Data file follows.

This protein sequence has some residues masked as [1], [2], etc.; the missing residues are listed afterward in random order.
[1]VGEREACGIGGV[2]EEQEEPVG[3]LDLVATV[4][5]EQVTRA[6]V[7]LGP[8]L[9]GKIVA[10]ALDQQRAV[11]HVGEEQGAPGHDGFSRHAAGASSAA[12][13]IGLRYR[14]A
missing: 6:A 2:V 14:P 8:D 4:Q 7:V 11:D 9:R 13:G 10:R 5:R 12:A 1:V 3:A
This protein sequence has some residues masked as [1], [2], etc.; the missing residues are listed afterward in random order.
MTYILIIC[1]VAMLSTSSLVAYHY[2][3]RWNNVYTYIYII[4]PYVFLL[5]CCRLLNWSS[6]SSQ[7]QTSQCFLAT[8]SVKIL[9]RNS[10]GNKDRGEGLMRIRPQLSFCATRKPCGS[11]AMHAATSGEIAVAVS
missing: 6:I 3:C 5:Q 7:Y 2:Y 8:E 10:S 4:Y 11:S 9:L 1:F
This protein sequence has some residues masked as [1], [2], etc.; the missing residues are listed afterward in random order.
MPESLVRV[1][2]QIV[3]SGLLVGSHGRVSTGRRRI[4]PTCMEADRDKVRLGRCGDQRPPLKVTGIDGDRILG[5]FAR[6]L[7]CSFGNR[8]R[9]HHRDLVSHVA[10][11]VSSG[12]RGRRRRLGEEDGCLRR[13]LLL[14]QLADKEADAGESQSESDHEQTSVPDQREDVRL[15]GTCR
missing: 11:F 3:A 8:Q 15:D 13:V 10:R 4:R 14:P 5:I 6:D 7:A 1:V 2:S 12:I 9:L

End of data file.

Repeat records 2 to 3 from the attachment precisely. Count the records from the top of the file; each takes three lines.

This protein sequence has some residues masked as [1], [2], etc.; the missing residues are listed afterward in random order.
MTYILIIC[1]VAMLSTSSLVAYHY[2][3]RWNNVYTYIYII[4]PYVFLL[5]CCRLLNWSS[6]SSQ[7]QTSQCFLAT[8]SVKIL[9]RNS[10]GNKDRGEGLMRIRPQLSFCATRKPCGS[11]AMHAATSGEIAVAVS
missing: 6:I 3:C 5:Q 7:Y 2:Y 8:E 10:S 4:Y 11:S 9:L 1:F
This protein sequence has some residues masked as [1], [2], etc.; the missing residues are listed afterward in random order.
MPESLVRV[1][2]QIV[3]SGLLVGSHGRVSTGRRRI[4]PTCMEADRDKVRLGRCGDQRPPLKVTGIDGDRILG[5]FAR[6]L[7]CSFGNR[8]R[9]HHRDLVSHVA[10][11]VSSG[12]RGRRRRLGEEDGCLRR[13]LLL[14]QLADKEADAGESQSESDHEQTSVPDQREDVRL[15]GTCR
missing: 11:F 3:A 8:Q 15:D 13:V 10:R 4:R 14:P 5:I 6:D 7:A 1:V 2:S 12:I 9:L